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Winston Churchill probably would have made a decent patent attorney: when it comes to mobile patent litigation, to jaw-jaw is indeed always better than to war-war. Word that HTC is open to settlement talks with Apple (NSDQ: AAPL) over their patent skirmishes shouldn’t therefore come as too much of a surprise, as in the end, patent litigation seems to always come down to the money.
After a bruising round at the International Trade Commission that saw two of HTC’s products declared in violation of Apple patents, it seems HTC has decided that it wants to talk things out, according to comments made by its chief financial officer and reported by Bloomberg. The company’s stock price has suffered in the wake of that decision as well as following HTC’s decision to buy S3 Graphics–a company that has scored patent wins against Apple–for $300 million, and it rose following word that talks were on the table.
There’s no sign that Apple is actually willing to talk (in trademark fashion, an Apple representative didn’t respond to Bloomberg’s inquiries), but very rarely do technology patent cases actually come down to an injunction prohibiting the sale of the losing products that is threatened at every turn. They’re almost always settled with money, be it lump sums, ongoing royalty payments, or both. Apple recently settled its patent dispute with Nokia by agreeing to ongoing royalty payments.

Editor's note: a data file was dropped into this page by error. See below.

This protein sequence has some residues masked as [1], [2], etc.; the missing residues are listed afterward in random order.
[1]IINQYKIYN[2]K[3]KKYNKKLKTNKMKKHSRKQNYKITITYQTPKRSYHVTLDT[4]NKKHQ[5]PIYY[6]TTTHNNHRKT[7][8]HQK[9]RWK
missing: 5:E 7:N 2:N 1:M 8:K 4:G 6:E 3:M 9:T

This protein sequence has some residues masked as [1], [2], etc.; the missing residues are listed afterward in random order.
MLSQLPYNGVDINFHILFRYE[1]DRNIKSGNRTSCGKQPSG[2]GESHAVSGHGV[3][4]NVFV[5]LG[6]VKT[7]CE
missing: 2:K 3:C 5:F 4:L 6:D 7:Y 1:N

HTC was one of the few big Android vendors who signed a licensing deal with Microsoft at the outset of that company’s war of patent aggression against the Android community. At some point, company executives may decide again that it makes more sense to put all the legal uncertainly behind it and return to focusing on its products. A multiyear battle between Research in Motion (NSDQ: RIMM) and patent troll NTP that RIM did not settle until the absolute last second is arguably responsible for distracting the company from recognizing the coming smartphone revolution led by the iPhone.